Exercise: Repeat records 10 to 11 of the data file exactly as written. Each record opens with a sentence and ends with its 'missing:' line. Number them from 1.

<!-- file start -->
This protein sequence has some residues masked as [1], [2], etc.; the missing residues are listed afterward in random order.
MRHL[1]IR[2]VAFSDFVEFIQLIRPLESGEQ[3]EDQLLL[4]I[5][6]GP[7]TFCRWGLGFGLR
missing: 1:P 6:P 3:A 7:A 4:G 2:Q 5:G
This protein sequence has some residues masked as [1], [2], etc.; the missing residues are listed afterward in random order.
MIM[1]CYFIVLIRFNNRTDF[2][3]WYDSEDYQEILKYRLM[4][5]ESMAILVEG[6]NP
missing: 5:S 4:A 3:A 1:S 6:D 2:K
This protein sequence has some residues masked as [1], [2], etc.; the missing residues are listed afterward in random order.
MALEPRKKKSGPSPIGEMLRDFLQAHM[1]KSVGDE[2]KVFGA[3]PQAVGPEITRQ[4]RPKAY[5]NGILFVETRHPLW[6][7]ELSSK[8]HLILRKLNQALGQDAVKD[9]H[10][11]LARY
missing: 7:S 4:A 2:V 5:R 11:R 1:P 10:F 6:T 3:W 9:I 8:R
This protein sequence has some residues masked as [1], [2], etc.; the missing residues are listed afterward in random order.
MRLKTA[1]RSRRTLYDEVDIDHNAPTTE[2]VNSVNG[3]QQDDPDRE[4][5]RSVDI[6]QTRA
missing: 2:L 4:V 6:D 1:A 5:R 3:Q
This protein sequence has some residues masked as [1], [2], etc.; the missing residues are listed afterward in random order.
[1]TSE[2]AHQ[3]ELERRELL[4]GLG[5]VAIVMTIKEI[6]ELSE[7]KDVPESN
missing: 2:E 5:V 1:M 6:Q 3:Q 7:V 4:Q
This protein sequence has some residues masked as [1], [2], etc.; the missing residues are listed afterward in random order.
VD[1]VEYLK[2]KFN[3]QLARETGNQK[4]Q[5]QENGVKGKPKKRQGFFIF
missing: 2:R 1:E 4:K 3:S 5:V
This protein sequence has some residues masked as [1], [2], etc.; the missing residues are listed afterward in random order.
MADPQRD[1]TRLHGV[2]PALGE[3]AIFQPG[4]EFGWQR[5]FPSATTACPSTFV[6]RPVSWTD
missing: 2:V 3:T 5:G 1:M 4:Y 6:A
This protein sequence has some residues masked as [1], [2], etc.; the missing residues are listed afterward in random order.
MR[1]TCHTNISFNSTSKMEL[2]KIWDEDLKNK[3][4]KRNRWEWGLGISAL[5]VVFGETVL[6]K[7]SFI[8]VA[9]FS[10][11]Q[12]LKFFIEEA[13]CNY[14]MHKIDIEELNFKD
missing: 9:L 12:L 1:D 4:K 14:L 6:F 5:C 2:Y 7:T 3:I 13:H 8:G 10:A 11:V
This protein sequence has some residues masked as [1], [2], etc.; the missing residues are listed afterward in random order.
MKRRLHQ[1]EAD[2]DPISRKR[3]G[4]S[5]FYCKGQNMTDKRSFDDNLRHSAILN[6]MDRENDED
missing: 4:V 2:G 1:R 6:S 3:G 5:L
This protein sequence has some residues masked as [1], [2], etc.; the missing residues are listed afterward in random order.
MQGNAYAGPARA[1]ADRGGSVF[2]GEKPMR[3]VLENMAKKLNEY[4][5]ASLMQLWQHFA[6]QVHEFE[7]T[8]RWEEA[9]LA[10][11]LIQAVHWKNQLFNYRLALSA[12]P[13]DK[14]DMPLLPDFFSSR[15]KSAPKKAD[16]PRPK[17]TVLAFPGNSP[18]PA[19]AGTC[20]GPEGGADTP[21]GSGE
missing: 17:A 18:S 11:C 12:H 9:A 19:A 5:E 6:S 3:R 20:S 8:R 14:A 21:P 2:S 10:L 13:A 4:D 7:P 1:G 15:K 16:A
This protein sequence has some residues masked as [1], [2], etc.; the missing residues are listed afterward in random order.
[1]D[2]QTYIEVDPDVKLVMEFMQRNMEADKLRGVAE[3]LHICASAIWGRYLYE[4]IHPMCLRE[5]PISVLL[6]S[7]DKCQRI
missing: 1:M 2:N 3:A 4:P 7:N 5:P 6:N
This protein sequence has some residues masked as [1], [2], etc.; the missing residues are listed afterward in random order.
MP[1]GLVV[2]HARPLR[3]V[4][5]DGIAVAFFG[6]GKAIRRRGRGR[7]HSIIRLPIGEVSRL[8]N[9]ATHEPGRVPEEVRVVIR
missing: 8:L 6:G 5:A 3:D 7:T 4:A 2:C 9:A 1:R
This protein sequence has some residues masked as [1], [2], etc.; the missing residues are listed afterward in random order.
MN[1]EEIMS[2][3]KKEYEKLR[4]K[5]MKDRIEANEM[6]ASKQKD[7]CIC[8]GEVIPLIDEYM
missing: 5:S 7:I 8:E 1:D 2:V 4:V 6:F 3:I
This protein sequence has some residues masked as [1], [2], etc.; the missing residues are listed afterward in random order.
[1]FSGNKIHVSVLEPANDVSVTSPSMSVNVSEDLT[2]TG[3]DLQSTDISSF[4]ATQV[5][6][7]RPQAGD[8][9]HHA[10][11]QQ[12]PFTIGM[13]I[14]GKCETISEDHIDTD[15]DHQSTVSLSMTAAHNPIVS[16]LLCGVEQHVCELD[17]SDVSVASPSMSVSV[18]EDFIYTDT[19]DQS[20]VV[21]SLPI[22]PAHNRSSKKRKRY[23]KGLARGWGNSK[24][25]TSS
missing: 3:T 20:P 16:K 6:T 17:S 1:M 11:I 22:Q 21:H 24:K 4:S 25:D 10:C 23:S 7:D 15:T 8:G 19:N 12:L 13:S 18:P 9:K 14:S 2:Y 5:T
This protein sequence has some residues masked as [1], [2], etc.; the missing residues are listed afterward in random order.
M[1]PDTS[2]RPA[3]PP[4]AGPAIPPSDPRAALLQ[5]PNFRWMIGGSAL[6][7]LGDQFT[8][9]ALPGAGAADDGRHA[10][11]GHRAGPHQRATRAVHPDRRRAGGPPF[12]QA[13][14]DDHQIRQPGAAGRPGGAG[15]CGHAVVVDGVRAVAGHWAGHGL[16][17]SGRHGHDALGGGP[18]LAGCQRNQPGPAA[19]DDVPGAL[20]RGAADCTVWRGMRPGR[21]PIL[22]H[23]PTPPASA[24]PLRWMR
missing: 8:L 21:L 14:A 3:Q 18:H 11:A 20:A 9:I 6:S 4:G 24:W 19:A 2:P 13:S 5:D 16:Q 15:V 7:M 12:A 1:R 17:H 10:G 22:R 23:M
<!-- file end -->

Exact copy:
This protein sequence has some residues masked as [1], [2], etc.; the missing residues are listed afterward in random order.
MQGNAYAGPARA[1]ADRGGSVF[2]GEKPMR[3]VLENMAKKLNEY[4][5]ASLMQLWQHFA[6]QVHEFE[7]T[8]RWEEA[9]LA[10][11]LIQAVHWKNQLFNYRLALSA[12]P[13]DK[14]DMPLLPDFFSSR[15]KSAPKKAD[16]PRPK[17]TVLAFPGNSP[18]PA[19]AGTC[20]GPEGGADTP[21]GSGE
missing: 17:A 18:S 11:C 12:H 9:A 19:A 5:E 6:S 3:R 20:S 8:R 14:A 21:P 2:S 10:L 13:A 4:D 7:P 1:G 15:K 16:A
This protein sequence has some residues masked as [1], [2], etc.; the missing residues are listed afterward in random order.
[1]D[2]QTYIEVDPDVKLVMEFMQRNMEADKLRGVAE[3]LHICASAIWGRYLYE[4]IHPMCLRE[5]PISVLL[6]S[7]DKCQRI
missing: 1:M 2:N 3:A 4:P 7:N 5:P 6:N